Using Pokémon GO for GeoTourism


If you’ve been reading Road Trips for Families for any time now, you may have noticed we have been Geocaching enthusiasts for many many years. A high-tech treasure hunt, geocachers use a GPS device or the Geocaching app on a mobile phone to find “hidden” treasures more-or-less all over the world. In particular, we geocache on road trips and have participated in many GeoTours created to showcase the best and most-interesting landmarks within a particular destination or region.

When the Pokémon GO app launched last week, my first thought was, “This is going to completely replace geocaching…at least for the younger and more mobile savvy generation.” If you haven’t downloaded the Pokémon GO app or attempted to understand the game, read this well-researched article authored by my travel-colleague friend Traci Suppa.

Like Geocaching, I love the idea that Pokémon GO is drawing people outdoors in a way that bridges a virtual and physical world. Not to mention, a surprising number of early adopters are in my age bracket (older, but too legit to quit). In fact, we were the “original” Pokémon generation and the GO app is something with the potential to experience intimately with our own kids.

And I’m not alone in this observation. Thea Miller Ryan contributes regularly to this site and is also the director of The Outdoor Campus, a nature center in Sioux Falls, South Dakota. Thea posted the above Wetlands PokeStop sign at the Outdoor Campus and it inspired me to ask her a few questions about her experience with the game so far:

  1. How can visitors to the Outdoor Campus use Pokémon GO to enhance their trip experience? 
    First of all, we’re just thrilled that people are going outside! Besides that, they have a chance to walk through our park which features at least five PokéStops, a gym, and a bunch of different Pokémon to catch. Our park covers 100 acres, so by the time folks get all the Poké-opportunities, they’ve gone for a great walk in nature.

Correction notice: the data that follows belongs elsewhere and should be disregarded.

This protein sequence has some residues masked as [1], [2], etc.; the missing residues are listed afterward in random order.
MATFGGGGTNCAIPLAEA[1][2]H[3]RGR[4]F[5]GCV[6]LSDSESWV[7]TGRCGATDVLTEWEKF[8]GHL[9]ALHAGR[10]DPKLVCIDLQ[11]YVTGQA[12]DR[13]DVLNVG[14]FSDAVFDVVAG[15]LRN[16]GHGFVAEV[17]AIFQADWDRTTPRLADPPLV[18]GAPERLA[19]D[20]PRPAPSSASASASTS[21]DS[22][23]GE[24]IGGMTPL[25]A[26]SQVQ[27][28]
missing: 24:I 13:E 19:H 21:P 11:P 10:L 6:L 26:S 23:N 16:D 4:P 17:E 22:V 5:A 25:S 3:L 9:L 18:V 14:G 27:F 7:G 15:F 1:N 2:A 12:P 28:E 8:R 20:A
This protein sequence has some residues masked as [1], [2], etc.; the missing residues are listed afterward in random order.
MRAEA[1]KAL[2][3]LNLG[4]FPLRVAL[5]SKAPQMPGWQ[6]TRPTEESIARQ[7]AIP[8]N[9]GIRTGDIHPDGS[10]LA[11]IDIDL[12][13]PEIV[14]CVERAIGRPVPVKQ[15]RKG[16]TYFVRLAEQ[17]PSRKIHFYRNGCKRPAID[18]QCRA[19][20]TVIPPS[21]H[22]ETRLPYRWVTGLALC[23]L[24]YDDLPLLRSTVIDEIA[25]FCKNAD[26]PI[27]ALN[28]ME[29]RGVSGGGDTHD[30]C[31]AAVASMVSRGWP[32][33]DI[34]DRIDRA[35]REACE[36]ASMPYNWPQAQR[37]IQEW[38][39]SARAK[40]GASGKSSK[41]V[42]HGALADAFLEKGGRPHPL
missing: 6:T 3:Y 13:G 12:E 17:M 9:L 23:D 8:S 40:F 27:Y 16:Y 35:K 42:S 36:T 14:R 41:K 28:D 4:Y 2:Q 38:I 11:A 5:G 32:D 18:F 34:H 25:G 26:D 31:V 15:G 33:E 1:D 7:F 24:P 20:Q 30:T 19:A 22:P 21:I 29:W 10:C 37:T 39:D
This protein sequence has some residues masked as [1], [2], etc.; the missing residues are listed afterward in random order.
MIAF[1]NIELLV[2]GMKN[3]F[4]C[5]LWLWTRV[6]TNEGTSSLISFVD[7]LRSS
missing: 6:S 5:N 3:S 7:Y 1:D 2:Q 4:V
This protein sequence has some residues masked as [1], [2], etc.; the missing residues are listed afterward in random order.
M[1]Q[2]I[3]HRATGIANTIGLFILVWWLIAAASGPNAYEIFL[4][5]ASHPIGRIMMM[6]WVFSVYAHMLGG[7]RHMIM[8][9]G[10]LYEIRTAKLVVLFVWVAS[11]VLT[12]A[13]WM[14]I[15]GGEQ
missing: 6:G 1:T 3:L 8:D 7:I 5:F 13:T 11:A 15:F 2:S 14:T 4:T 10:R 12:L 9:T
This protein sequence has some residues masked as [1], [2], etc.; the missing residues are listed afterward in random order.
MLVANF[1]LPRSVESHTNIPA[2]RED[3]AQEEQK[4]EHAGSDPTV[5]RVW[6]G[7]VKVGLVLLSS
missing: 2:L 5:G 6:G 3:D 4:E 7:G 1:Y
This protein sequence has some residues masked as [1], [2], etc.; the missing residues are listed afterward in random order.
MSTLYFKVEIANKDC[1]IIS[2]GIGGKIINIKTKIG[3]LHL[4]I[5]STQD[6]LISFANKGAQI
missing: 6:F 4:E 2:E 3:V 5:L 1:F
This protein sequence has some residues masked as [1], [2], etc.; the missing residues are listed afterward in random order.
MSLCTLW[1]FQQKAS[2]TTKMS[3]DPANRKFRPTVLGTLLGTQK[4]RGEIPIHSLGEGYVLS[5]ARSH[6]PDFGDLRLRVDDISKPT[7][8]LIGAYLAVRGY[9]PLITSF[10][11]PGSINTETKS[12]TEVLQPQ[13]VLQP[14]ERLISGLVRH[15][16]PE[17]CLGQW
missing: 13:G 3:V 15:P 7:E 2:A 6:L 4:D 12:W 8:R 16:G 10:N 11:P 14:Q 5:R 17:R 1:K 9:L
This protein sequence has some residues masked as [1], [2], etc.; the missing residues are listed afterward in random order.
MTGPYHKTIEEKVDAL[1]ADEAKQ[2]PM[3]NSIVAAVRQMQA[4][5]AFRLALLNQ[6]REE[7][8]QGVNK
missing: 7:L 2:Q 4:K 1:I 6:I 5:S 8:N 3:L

2. Is Pokémon GO bringing a different and new type of visitor to your location?
    We’re seeing SO MANY people out here. It’s all ages. I just talked to a grandma who was out here with her grandkids. We’ve also got large groups of teens who have never been here before.
  3. Could you tell us more about your wetlands PokéStop? Have many people come inside for a bobber? 
    So far only a couple people have stopped, but we just put the sign out. The people who do come in are really enthusiastic about it. Maybe Pokémon GO will be a gateway to people learning to fish.
  4. How do you see the potential for this game in the tourism industry? Would you ever consider holding a meetup or event?
    We’ve held geocaching and orienteering events, so a Pokémon GO event would definitely be something we’d consider.
  5. How can this game bridge the gap with a younger, more digitally connected, generation?
    Hand-held devices and phones are never going away. Why not find ways to use them outdoors, too? People don’t want to disconnect anymore – we’re happy to let them use the devices and find new ways to play outside!

Also worth noting are similarities in staying safe and using common sense when playing both Pokémon GO and Geocaching. For instance, be aware of your surroundings. Look up from your phone before crossing a street or walking near a cliff. Don’t play alone at night and always tell someone where you are going. Animals are dangerous and poison ivy exposure is a common outdoor experience. Show your kids “leaves of three” and set some boundaries around talking to strangers, young and old.

If you are at all concerned about your digital privacy, weigh the pros and cons of playing. If you wouldn’t check in to an establishment on Facebook, would you participate in a Digital Pokémon match outside the same facility? You decide. Use this game and app as a teaching opportunity and have fun!

Happy trails! 


About the Author

Julie Henning
Julie Henning is a freelance writer and journalist based out of Eugene, Oregon. She is a member of the Society of American Travel Writers and owner of the family-travel website RoadTripsForFamilies.com. She is a recent past member of the Midwest Travel Writers Association and the Association for Great Lakes Outdoor Writers. Julie is the Oregon Coast destination specialist for Bindu Media, an itinerary-focused website launching in Spring 2016 and featuring the work of 200+ professional, indie travel writers. Julie has been published in the Milwaukee Journal Sentinel, the Wisconsin State Journal, The Daily Journal (Kankakee, Illinois), the Rochester Post Bulletin, Wisconsin Natural Resources (DNR) Magazine, Sustainable Chicago Magazine, Group Tour Magazine, Student Group Tour Magazine, Silent Sports Magazine, Intercom Magazine, Roadtrippers.com, and FTF Geocacher Magazine. Julie has appeared on Wisconsin Public Radio, Ohio Public Radio, and KCBX FM Central Coast Radio and is an affiliate producer with the Journeys of Discovery with Tom Wilmer, a National Public Radio travel podcast. She has blogged for TravelWisconsin.com, Travel Oregon, and VISIT Milwaukee. Julie travels with her three kids and black lab as much as possible and lives by the motto, "Not all who wander are lost." Check out some of her best work at www.juliehenning.com.